Fired AOL India employee talks

March 10, 2011

AOL cut more than 900 jobs around the world today — 20 percent of its staff — and  India took a pretty tough cut from the axe: 400 jobs, according to several sources, and 300 contractors, according to another source. The nice thing for Reuters is that we have a big  bureau in Bangalore, not too far from AOL, and plenty of our people know other people there and were able to get important details about the job cuts.

CES: Portraits in purple prose (Part four: leftovers)

January 6, 2011

The Consumer Electronics Show rages on in Las Vegas. So does the purple press release prose. Here are a few more examples that I scraped together. I’ll keep a lookout for a fresh batch on Friday.

CES: Please turn off your phones and your Wi-Fi

January 6, 2011

English literature teachers, please tell me if I’m wrong to call this ironic.

CES: Portraits in purple prose (Part three: Revenge of the purple)

January 6, 2011

Here is Thursday’s first delivery of hot, overwrought, steaming, challenging, game-changing, erotically charged press release prose from the Consumer Electronics Show, the place where adverbs, adjectives and hyperbole go after they die. Click the links to see parts one and two from Wednesday.

CES: Portraits in purple prose (part two, now with 30% more purple)

January 5, 2011

Here’s another crop of special announcements emanating from the Consumer Electronics Show in Las Vegas. As with the first installment of “CES: Portraits in purple prose,” we bring you a selection of products and services that will revolutionize your paradigm, provide you with a turnkey solution and even pick the kids up from school and cast your vote for you on Election Day.

CES: Portraits in purple prose (part one)

January 5, 2011

I was going to call this blog entry about this year’s Consumer Electronics Show press releases, “language crimes.” But that’s overheated. I’ll call it “overexcited claims” instead. It’s a sample of the sometimes purple, overwrought prose that press agents produce to show off clients’ products. At shows like CES, where 125,000 people overwhelm Las Vegas to gawk at consumer electronics for several days, there’s a lot of effort to get attention from harried, cranky journalists.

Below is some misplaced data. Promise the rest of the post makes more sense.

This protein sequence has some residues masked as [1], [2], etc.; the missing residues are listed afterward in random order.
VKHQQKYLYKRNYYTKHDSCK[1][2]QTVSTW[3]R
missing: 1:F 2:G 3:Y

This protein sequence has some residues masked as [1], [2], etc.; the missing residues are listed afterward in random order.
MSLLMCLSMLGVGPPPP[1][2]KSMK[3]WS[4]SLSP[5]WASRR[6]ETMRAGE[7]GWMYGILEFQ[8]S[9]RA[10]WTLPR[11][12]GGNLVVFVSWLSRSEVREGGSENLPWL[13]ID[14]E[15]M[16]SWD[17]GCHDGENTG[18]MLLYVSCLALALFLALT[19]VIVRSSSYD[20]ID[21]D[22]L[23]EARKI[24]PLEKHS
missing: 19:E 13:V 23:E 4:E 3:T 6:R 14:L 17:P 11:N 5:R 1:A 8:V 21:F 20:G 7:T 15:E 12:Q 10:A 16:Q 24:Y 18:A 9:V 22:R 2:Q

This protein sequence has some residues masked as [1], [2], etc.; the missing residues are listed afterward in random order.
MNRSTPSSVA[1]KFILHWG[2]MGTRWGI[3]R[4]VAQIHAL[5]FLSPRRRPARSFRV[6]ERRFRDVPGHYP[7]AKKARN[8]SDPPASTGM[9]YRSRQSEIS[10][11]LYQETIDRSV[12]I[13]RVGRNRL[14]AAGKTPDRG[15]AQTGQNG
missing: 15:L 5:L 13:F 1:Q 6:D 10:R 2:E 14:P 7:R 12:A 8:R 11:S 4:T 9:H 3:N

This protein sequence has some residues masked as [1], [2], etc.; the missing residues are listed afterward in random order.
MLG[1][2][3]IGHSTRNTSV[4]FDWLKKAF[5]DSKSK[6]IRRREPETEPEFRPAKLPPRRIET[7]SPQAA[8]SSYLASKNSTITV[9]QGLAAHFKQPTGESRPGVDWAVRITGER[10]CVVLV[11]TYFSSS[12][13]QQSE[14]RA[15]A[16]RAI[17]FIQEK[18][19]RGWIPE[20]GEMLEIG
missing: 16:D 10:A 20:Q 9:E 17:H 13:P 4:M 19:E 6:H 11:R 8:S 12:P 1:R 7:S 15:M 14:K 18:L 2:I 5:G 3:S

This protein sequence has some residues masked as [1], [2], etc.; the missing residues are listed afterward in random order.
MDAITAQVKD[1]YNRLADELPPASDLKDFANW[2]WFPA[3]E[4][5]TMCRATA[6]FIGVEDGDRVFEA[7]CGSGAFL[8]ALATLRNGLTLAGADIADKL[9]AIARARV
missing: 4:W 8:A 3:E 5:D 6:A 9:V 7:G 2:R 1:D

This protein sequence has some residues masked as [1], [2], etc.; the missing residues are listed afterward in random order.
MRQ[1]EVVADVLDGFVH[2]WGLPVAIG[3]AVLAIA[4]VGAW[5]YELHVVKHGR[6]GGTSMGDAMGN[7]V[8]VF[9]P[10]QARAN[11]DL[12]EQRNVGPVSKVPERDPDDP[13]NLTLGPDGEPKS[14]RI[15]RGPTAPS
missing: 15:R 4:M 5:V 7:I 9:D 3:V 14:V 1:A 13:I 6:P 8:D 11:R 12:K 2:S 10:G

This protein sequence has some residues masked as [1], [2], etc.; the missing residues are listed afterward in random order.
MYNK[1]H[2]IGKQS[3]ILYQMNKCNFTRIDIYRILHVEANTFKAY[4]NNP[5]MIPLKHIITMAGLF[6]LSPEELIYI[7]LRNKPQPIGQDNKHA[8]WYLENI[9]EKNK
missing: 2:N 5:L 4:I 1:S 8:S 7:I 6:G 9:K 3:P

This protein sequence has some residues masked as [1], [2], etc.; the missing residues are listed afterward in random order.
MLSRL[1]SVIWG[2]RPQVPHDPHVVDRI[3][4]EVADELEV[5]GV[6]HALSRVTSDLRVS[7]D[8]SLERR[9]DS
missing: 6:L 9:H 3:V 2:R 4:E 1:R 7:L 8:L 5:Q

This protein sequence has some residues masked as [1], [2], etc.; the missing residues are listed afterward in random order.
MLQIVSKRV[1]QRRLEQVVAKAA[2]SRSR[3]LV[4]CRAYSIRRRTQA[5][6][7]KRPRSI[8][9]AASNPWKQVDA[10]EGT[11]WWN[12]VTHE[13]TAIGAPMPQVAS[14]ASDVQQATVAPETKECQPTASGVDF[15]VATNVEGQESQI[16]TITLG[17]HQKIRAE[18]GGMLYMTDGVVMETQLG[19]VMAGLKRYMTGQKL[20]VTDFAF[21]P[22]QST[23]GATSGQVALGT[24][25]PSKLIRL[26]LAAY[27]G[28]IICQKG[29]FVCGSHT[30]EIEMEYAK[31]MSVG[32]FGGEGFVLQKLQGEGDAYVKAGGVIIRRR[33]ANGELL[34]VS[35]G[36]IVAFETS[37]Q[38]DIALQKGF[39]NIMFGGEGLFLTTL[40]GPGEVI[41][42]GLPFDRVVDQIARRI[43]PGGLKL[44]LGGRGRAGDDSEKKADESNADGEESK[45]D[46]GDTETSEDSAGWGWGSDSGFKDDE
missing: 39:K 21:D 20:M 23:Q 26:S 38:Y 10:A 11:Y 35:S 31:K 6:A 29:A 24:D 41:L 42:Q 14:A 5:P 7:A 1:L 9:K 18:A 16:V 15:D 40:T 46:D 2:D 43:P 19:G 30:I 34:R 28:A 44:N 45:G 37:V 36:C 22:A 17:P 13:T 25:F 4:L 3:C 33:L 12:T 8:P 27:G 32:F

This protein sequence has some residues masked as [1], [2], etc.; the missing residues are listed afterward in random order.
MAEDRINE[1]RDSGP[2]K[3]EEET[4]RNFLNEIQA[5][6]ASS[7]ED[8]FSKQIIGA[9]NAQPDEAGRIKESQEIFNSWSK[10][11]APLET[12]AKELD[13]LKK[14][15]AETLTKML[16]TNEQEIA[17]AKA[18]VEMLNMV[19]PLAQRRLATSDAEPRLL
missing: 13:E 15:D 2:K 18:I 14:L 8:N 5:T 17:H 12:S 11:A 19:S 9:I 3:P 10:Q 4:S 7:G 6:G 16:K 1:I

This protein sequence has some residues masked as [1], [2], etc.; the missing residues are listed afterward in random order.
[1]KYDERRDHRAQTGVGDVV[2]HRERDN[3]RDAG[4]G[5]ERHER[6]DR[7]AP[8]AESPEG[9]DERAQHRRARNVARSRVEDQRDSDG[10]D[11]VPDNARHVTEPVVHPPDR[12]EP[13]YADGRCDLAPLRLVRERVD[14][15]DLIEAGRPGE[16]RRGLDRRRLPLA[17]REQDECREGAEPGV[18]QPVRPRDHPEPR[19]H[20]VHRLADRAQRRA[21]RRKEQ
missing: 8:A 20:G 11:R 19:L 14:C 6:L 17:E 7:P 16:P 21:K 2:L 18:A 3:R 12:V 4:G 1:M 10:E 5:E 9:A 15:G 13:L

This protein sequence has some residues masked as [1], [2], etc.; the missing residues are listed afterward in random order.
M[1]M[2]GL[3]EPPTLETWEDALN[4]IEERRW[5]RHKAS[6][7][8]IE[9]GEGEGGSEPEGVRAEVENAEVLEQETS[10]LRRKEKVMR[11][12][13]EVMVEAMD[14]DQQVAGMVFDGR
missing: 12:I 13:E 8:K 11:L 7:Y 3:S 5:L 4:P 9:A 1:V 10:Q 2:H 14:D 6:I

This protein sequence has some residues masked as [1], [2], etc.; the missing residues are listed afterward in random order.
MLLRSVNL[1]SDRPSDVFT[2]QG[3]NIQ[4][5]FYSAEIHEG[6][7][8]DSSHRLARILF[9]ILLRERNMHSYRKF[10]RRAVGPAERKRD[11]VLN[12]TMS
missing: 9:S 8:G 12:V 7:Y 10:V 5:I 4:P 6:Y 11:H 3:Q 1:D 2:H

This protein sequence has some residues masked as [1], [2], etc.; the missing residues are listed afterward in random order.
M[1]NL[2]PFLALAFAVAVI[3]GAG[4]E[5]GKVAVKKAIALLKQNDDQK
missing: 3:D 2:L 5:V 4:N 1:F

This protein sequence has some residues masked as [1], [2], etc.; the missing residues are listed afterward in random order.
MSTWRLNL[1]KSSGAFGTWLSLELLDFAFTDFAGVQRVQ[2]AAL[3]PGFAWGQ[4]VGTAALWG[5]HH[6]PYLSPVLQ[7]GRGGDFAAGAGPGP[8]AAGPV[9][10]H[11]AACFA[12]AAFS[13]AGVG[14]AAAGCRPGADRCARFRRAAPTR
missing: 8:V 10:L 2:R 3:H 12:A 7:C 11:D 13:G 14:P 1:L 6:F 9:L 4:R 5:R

CES: One strip club, one Howard Stern producer and 125,000 friends

January 5, 2011

In my second day of searching for the most interesting and interestingly written press releases about the Consumer Electronics Show, I came across what appears to be an invitation for 125,000 people:

CES: Achieve new positions

January 4, 2011

If you’re going to Las Vegas, you might as well go to bed in public. And what better way to do that than on a mattress whose ability to achieve new positions is unrivaled? Leonard Cohen would be jealous.

CES: Riding in cars with sources

January 4, 2011

Here’s a note that my editor received from the press agent for Line2, which bills itself as “one of the most famous and best selling apps for the iPhone, iPod Touch and iPad (Android is being announced just before CES).” Among other things, Line2 “is a second line on your iPhone or Android phone that allows you to place and receive calls and SMS for free over Wi-Fi.  When Wi-Fi is unavailable, Line2 will connect over a 3G/4G data connection or the cellular network.  Never miss a call because you are out of range or Wi-Fi or cellular coverage.”

CES: You will take this meeting. You will take this meeting.

January 4, 2011

The Consumer Electronics Show, or CES as most people call it, produces approximately 1 million press releases for every person who attends the annual Las Vegas technology trade show. (Think: “There are 8 million stories in the Naked City. This has been one of them.”)